Covered in Shame

During a recent call with one of my spiritual big sisters, we talked about generational curses and other negative things that were passed to us even before birth.  She shared with me some things that she felt the Holy Spirit revealed to her about her spiritual lineage and it caused me to think about my own.  There are some obvious patterns that even the average person can see, but what would I find if I dug a little deeper?  I wanted to know what the atmosphere was like while my mother was carrying me.  I wanted to know if she felt bonded with me, or if she was ambivalent.  I wanted to know more about her during that time as much as I wanted to know about myself.

A couple of weeks later I took my aunt, my mother’s older sister, to lunch.  As I was driving her home I asked, “How was my mom when she was pregnant with me? How did she act?  Did she seem happy?” Before giving me any information about my mother, she immediately, without hesitation, said “Mama made her cover up her stomach with a towel when she sat down at the [dinner] table.  She didn’t want anyone to know your mama was pregnant. She tried to hide it.”  The “anyone” my aunt was referring to was my mom’s five other siblings.  Later that same day, speaking to another aunt that is married into the family and mentioning this story to her, she told me that her husband, my uncle has said on occasions of discussing our family “I was the only one at school with a pregnant fifteen year old sister.”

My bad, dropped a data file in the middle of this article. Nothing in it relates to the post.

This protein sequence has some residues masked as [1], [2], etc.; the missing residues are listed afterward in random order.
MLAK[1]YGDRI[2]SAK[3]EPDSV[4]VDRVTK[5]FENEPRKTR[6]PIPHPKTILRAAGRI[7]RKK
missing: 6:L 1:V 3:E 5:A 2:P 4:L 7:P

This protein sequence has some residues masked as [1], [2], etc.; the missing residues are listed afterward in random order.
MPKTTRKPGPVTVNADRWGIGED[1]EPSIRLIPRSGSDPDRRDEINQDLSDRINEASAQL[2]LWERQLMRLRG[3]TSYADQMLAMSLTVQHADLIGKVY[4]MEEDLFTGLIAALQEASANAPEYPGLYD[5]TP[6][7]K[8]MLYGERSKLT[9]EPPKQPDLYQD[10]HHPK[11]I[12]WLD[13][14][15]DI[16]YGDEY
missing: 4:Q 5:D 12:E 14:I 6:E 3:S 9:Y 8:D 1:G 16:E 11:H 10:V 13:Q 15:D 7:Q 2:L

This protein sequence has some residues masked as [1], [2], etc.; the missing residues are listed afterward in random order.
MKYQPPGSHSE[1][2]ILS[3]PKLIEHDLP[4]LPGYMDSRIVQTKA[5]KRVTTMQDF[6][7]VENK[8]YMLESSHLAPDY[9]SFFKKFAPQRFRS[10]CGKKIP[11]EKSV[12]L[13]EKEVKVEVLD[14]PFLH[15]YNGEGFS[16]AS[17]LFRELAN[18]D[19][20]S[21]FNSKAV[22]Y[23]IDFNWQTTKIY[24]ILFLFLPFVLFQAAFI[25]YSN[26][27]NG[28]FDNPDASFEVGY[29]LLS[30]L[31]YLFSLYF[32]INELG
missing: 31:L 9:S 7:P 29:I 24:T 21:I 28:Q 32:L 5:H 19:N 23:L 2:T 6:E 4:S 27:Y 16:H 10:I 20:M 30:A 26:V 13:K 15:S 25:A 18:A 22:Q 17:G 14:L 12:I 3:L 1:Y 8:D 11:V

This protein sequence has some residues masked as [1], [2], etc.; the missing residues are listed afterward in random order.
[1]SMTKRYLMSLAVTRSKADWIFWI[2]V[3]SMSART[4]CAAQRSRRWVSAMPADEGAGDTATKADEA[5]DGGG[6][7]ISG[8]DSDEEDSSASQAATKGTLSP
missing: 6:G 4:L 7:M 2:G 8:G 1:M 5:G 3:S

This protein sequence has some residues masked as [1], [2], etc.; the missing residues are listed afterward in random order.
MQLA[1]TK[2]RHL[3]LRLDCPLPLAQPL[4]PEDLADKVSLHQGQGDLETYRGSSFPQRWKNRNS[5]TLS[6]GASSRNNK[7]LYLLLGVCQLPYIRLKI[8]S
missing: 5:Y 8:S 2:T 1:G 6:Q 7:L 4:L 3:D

The revelation that I got from these two simple stories was profound.  As an adult who has made my fair share of mistakes and poor choices, I struggle with feelings of guilt and shame, sometimes to the point that they cripple me and hinder my happiness and ability to receive love and joy, even God’s love and joy.  I recently realized how deeply my spirit is steeped in these inaccurate thoughts.  These two brief conversations with two different aunts were truly eye opening.  I came to the realization that I was born into shame.  Being a writer, it was not lost on me that my grandmother covering my mother’s stomach with a towel was a metaphor for her literally covering me in shame.  My conception wasn’t celebrated or welcomed.  It was, I was, my mother was…seen…as an embarrassment.  I left those conversations with a depth of understanding that shame literally followed me out of my mother’s womb.   And this knowledge freed me!